- Be prepared to apologize.
- In animated discussions, we often say things we later wish we hadn't. Say so.
- Forgive and forget.
- Recognize your own biases and keep them in check.
- Give praise when due. Everybody likes to feel appreciated, especially in an environment that often requires compromise. Drop a friendly note on users' talk pages.
- Remove or summarize resolved disputes that you initiated.
- Help mediate disagreements between others.
- If you're arguing, take a break; if you're mediating, recommend a break.
- Take it slow. If you're angry, take time out instead of posting or editing. Come back in a day or a week. You might find that someone else has made the desired change or comment for you. If no one is mediating, and you think mediation is needed, enlist someone.
- Walk away or find another Battlestar Wiki article to distract yourself — there are 3,534 articles on Battlestar Wiki! Take up a Project List, or lend your much-needed services at tackling our to-do list at at our Community Portal. Or write a new article.
- Remember what Battlestar Wiki is not.
- Review the list of faux pas.
- Avoid reverts and deletions whenever possible, except in cases of clear vandalism. Explain reversions in the edit summary box.
- Amend, edit, and discuss.
- Remind yourself that these are people you're dealing with. They are individuals with feelings and probably have other people in the world who love them. Try to treat others with dignity.
- Remember The Golden rule - "treat others as you want them to treat you."
How to avoid abuse of Talk pages
- Most people take pride in their work and in their point of view. Egos can easily get hurt in editing, but Talk pages are not a place for striking back. They're a good place to comfort or undo damage to egos, but most of all they're for forging agreements that are best for the articles they're attached to. If someone disagrees with you, try to understand why, and in your discussion on the Talk pages take the time to provide good reasons why you think your way is better.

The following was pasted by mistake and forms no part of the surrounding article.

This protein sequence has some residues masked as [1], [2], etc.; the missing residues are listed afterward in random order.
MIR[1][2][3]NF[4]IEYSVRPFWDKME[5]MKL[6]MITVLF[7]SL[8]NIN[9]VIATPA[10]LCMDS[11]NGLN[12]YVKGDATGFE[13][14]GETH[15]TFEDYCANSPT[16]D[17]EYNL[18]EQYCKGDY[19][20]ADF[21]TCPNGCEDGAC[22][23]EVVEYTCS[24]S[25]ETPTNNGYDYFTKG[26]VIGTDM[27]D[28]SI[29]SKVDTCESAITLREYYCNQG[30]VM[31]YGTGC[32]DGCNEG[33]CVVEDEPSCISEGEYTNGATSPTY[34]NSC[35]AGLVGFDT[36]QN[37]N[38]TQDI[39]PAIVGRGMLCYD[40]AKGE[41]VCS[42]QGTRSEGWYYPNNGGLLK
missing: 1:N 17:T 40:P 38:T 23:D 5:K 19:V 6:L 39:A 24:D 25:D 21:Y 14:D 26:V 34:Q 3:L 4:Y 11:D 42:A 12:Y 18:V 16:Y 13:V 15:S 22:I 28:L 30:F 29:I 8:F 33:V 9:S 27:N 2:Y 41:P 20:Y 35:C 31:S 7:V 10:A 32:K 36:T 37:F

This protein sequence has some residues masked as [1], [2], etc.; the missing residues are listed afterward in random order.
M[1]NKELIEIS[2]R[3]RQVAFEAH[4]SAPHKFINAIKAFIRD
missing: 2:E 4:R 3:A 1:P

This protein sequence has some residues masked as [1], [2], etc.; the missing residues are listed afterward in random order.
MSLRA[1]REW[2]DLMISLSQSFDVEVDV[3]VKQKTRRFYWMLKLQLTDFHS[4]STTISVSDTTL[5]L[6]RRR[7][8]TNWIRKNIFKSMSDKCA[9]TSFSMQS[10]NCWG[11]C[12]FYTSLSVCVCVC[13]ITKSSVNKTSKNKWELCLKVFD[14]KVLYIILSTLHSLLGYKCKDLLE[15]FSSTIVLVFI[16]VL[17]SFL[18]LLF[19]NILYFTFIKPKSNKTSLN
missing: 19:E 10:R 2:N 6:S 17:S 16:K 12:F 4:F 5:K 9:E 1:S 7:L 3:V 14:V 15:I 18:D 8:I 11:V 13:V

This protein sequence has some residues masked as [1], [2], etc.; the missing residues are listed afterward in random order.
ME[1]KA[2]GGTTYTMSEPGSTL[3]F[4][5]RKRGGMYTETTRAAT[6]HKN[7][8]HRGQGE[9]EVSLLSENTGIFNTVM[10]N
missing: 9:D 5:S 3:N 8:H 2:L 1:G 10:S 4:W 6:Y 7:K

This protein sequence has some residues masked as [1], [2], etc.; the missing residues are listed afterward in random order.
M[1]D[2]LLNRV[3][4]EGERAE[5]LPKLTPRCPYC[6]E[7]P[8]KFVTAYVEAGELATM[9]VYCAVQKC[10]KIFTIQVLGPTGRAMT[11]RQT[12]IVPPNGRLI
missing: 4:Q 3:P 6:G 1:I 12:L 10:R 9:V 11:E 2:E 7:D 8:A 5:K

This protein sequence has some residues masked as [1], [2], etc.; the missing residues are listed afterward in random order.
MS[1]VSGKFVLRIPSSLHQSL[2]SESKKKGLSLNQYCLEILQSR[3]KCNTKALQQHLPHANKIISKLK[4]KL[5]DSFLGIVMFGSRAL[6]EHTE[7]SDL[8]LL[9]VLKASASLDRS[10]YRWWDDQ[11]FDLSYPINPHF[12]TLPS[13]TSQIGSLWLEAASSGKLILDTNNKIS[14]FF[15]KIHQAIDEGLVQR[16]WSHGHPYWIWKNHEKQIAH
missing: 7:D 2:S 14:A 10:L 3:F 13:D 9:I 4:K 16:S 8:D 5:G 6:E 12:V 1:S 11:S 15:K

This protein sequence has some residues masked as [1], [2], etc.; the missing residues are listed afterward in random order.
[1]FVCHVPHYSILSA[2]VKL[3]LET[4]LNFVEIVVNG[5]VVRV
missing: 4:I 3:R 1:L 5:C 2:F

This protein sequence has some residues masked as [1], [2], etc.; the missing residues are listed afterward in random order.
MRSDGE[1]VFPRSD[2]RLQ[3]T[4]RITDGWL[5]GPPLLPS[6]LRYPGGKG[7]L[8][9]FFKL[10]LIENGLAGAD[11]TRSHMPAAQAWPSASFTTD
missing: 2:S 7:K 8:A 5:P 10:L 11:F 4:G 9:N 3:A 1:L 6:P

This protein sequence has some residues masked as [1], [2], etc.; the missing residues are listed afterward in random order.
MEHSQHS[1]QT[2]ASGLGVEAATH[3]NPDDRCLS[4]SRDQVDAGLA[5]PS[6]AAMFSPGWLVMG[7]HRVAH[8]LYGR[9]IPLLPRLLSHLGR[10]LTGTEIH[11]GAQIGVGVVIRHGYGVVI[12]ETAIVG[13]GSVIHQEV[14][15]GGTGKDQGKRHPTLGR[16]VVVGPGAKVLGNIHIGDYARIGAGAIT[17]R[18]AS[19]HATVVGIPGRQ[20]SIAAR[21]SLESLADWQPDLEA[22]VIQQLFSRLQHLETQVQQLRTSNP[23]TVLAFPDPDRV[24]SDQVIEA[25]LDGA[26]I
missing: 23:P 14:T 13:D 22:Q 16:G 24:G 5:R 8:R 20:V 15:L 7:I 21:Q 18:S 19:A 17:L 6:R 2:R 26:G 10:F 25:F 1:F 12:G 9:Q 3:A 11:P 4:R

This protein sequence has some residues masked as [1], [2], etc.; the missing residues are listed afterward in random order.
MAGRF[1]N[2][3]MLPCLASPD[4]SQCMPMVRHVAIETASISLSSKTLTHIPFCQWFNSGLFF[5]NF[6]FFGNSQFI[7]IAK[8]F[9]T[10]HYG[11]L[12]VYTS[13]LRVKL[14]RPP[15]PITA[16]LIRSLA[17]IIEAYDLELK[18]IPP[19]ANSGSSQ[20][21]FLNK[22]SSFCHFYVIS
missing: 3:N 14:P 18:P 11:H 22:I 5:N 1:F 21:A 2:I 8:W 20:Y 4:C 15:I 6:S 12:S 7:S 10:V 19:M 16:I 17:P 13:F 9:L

- Don't label or personally attack people or their edits.
- Terms like "racist," "sexist" or even "poorly written" make people defensive. This makes it hard to discuss articles productively. If you have to criticize, you must do it in a polite and constructive manner.
- Always make clear what point you are addressing, especially in replies.
- In responding, make it clear what idea you are responding to: Quoting a post is O.K., but paraphrasing it or stating how you interpreted it is better. Furthermore, qualify your interpretation with a remark such as "as you seem to be saying" or "as I understand you" to acknowledge that you are making an interpretation. Before proceeding to say that someone is wrong, concede you might have misinterpreted him or her.